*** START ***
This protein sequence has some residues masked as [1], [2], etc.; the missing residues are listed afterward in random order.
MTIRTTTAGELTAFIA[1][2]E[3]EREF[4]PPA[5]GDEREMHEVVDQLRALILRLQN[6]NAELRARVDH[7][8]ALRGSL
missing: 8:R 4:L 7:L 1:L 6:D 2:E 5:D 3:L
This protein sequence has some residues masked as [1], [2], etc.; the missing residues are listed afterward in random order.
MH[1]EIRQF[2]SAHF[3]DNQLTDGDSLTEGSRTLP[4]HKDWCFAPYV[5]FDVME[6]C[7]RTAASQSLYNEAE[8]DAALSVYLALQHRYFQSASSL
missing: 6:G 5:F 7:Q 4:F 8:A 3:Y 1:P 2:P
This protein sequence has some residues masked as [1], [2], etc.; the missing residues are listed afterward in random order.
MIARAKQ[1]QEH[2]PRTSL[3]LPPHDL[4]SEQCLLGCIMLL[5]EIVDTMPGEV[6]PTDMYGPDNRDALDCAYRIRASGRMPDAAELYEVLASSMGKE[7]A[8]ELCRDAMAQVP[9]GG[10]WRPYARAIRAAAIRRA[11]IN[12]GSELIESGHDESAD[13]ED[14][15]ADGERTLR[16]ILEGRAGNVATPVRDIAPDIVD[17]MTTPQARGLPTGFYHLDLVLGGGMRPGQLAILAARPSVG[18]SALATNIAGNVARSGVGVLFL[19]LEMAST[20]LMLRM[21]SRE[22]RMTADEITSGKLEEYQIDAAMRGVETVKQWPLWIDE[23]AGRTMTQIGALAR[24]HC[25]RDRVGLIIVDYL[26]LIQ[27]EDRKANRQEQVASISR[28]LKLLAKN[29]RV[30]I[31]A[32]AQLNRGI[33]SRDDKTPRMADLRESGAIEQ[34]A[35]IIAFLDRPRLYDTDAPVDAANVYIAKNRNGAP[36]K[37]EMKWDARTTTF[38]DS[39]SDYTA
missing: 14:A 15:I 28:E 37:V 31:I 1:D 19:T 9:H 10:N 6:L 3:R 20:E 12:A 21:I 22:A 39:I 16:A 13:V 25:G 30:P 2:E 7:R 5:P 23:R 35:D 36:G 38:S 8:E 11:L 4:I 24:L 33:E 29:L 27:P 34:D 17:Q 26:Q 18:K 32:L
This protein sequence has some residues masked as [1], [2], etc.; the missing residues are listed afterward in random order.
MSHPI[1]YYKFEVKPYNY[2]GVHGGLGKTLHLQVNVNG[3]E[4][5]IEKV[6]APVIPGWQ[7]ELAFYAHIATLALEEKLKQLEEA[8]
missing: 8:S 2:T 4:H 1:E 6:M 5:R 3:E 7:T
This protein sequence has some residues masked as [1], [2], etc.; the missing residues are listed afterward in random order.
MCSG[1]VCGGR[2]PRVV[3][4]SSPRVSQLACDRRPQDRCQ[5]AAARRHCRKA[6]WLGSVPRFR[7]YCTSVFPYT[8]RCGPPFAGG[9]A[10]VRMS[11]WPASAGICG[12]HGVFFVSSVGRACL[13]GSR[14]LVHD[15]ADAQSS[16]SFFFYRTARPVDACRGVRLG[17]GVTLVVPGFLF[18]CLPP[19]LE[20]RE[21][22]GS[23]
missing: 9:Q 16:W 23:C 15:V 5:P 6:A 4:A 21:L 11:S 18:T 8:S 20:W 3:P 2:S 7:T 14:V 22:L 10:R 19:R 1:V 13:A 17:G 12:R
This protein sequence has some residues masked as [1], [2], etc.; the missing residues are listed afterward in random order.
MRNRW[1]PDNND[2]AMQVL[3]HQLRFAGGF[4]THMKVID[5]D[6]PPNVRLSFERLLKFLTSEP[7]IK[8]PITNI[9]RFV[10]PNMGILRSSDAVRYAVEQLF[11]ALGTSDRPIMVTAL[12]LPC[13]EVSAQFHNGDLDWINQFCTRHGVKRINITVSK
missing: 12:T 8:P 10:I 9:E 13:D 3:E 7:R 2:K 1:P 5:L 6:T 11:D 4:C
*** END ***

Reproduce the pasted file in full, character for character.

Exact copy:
This protein sequence has some residues masked as [1], [2], etc.; the missing residues are listed afterward in random order.
MTIRTTTAGELTAFIA[1][2]E[3]EREF[4]PPA[5]GDEREMHEVVDQLRALILRLQN[6]NAELRARVDH[7][8]ALRGSL
missing: 8:R 4:L 7:L 1:L 6:D 2:E 5:D 3:L
This protein sequence has some residues masked as [1], [2], etc.; the missing residues are listed afterward in random order.
MH[1]EIRQF[2]SAHF[3]DNQLTDGDSLTEGSRTLP[4]HKDWCFAPYV[5]FDVME[6]C[7]RTAASQSLYNEAE[8]DAALSVYLALQHRYFQSASSL
missing: 6:G 5:F 7:Q 4:F 8:A 3:Y 1:P 2:P
This protein sequence has some residues masked as [1], [2], etc.; the missing residues are listed afterward in random order.
MIARAKQ[1]QEH[2]PRTSL[3]LPPHDL[4]SEQCLLGCIMLL[5]EIVDTMPGEV[6]PTDMYGPDNRDALDCAYRIRASGRMPDAAELYEVLASSMGKE[7]A[8]ELCRDAMAQVP[9]GG[10]WRPYARAIRAAAIRRA[11]IN[12]GSELIESGHDESAD[13]ED[14][15]ADGERTLR[16]ILEGRAGNVATPVRDIAPDIVD[17]MTTPQARGLPTGFYHLDLVLGGGMRPGQLAILAARPSVG[18]SALATNIAGNVARSGVGVLFL[19]LEMAST[20]LMLRM[21]SRE[22]RMTADEITSGKLEEYQIDAAMRGVETVKQWPLWIDE[23]AGRTMTQIGALAR[24]HC[25]RDRVGLIIVDYL[26]LIQ[27]EDRKANRQEQVASISR[28]LKLLAKN[29]RV[30]I[31]A[32]AQLNRGI[33]SRDDKTPRMADLRESGAIEQ[34]A[35]IIAFLDRPRLYDTDAPVDAANVYIAKNRNGAP[36]K[37]EMKWDARTTTF[38]DS[39]SDYTA
missing: 14:A 15:I 28:E 37:V 31:I 1:D 19:T 9:H 10:N 6:L 3:R 20:E 12:A 21:I 22:A 39:I 16:A 13:V 25:G 30:P 2:E 7:R 5:P 23:R 35:D 36:G 38:S 8:E 11:L 4:I 24:L 33:E 29:L 27:P 34:D 17:Q 26:Q 18:K 32:L
This protein sequence has some residues masked as [1], [2], etc.; the missing residues are listed afterward in random order.
MSHPI[1]YYKFEVKPYNY[2]GVHGGLGKTLHLQVNVNG[3]E[4][5]IEKV[6]APVIPGWQ[7]ELAFYAHIATLALEEKLKQLEEA[8]
missing: 8:S 2:T 4:H 1:E 6:M 5:R 3:E 7:T
This protein sequence has some residues masked as [1], [2], etc.; the missing residues are listed afterward in random order.
MCSG[1]VCGGR[2]PRVV[3][4]SSPRVSQLACDRRPQDRCQ[5]AAARRHCRKA[6]WLGSVPRFR[7]YCTSVFPYT[8]RCGPPFAGG[9]A[10]VRMS[11]WPASAGICG[12]HGVFFVSSVGRACL[13]GSR[14]LVHD[15]ADAQSS[16]SFFFYRTARPVDACRGVRLG[17]GVTLVVPGFLF[18]CLPP[19]LE[20]RE[21][22]GS[23]
missing: 9:Q 16:W 23:C 15:V 5:P 6:A 4:A 21:L 11:S 18:T 8:S 20:W 3:P 2:S 7:T 14:V 22:L 10:R 19:R 1:V 13:A 17:G 12:R
This protein sequence has some residues masked as [1], [2], etc.; the missing residues are listed afterward in random order.
MRNRW[1]PDNND[2]AMQVL[3]HQLRFAGGF[4]THMKVID[5]D[6]PPNVRLSFERLLKFLTSEP[7]IK[8]PITNI[9]RFV[10]PNMGILRSSDAVRYAVEQLF[11]ALGTSDRPIMVTAL[12]LPC[13]EVSAQFHNGDLDWINQFCTRHGVKRINITVSK
missing: 12:T 8:P 10:I 9:E 13:D 3:E 7:R 2:K 1:P 5:L 6:T 11:D 4:C